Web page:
George and Amal Clooney have confirmed they will help 3,000 Syrian refugee children go to school this year in Lebanon, where the United Nations revealed that 200,000 children are not receiving an education after fleeing the war in neighbouring Syria.
UNICEF said Monday that close to 200,000 Syrian refugee children in Lebanon are out of school. Human Rights Watch estimates the number at more than 250,000.
The Clooney Foundation for Justice said it has teamed up with Google and HP Inc to help the UN children’s agency, Unicef, and the Lebanese ministry of education open seven so-called “second shift” schools for Syrian refugee children.
The nearly 3,000 Syrian children’s education will be funded through a $2.25 million partnership announced by The Clooney Foundation for Justice with Google, in addition to a $1 million technology grant from HP.
The partnership with UNICEF will help seven public schools educate the students, who are not currently in school, and will support a pilot of technology tools in these schools for refugee and Lebanese children, the Clooneys said.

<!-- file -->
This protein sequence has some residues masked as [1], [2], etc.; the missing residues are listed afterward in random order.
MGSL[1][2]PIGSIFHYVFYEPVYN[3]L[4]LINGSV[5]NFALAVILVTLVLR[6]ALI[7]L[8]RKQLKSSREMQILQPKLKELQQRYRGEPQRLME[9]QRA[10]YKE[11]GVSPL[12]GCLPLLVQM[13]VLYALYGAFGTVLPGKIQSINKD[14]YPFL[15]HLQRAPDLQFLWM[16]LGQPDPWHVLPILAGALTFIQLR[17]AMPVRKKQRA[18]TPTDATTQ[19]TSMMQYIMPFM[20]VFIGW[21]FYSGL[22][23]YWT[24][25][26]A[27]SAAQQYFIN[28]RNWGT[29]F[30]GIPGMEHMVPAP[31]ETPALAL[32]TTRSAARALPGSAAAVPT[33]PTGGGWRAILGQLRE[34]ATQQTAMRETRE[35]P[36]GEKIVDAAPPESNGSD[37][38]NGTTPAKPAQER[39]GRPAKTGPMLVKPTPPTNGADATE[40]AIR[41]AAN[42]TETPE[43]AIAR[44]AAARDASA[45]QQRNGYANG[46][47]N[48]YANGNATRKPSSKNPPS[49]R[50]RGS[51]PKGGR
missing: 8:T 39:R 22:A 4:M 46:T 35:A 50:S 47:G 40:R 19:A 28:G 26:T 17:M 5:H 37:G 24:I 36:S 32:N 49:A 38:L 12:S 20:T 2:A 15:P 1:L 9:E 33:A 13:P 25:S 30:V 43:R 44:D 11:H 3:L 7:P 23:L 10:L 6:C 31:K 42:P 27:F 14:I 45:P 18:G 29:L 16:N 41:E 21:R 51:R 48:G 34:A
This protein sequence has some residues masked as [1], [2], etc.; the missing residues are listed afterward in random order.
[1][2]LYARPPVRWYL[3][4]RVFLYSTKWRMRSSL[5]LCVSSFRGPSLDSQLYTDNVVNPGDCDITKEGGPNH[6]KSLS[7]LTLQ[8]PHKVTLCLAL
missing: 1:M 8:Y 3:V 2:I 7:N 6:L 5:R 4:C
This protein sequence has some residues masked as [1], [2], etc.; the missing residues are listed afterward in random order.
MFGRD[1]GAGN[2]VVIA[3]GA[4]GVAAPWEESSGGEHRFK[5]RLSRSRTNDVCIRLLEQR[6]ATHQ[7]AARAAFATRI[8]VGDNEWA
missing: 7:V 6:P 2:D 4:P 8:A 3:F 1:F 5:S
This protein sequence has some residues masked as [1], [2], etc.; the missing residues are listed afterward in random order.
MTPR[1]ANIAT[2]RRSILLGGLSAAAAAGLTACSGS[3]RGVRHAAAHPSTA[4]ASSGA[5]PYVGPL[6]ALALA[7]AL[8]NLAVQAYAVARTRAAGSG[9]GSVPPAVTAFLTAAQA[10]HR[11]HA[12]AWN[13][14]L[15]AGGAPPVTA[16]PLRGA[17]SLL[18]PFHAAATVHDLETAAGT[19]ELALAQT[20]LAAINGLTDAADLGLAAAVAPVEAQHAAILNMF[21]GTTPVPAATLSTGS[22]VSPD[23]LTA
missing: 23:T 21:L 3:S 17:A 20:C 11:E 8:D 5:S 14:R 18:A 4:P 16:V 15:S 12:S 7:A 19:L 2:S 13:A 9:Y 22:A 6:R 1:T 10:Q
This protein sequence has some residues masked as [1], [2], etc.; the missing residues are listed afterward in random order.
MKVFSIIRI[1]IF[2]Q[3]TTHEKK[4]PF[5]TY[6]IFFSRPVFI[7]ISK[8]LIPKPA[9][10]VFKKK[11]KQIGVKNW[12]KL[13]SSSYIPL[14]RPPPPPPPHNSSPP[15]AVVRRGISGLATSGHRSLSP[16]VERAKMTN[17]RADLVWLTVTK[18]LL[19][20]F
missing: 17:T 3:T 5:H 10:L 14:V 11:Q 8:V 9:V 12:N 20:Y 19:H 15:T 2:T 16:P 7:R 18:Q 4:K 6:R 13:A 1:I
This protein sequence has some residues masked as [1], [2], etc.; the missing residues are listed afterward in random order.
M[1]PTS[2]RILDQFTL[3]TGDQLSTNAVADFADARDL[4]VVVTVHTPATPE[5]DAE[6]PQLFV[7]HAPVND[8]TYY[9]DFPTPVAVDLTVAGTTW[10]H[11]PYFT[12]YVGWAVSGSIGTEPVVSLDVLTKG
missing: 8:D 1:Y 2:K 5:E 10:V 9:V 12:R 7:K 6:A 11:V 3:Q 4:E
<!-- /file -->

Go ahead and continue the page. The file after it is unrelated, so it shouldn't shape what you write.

“Thousands of young Syrian refugees are at risk — the risk of never being a productive part of society. Formal education can help change that,” the couple said in a statement.
“We don’t want to lose an entire generation because they had the bad luck of being born in the wrong place at the wrong time,” said Oscar-winning actor George Clooney and international human rights lawyer Amal Clooney, who gave birth to twins last month.
The $3.25m donation from the Clooney Foundation for Justice, Google and HP will pay for transportation, school supplies, computers, content, curriculum and teacher training.
A spokesman for the Clooneys’ foundation, Max Gleischman, said the organisation had decided to support education for Syrian refugees through the public school system, instead of investing in private schools operated by Sabis, an international company that has prepared students for college and high school exams. The foundation had announced last year that it would work to enrol thousands of children in Sabis schools.
A crackdown by President Bashar al-Assad in 2011 led to civil war in Syria, and Islamic State militants have used the chaos to seize territory in Syria and Iraq. Half of Syria’s 22 million people have been displaced and more than 400,000 killed.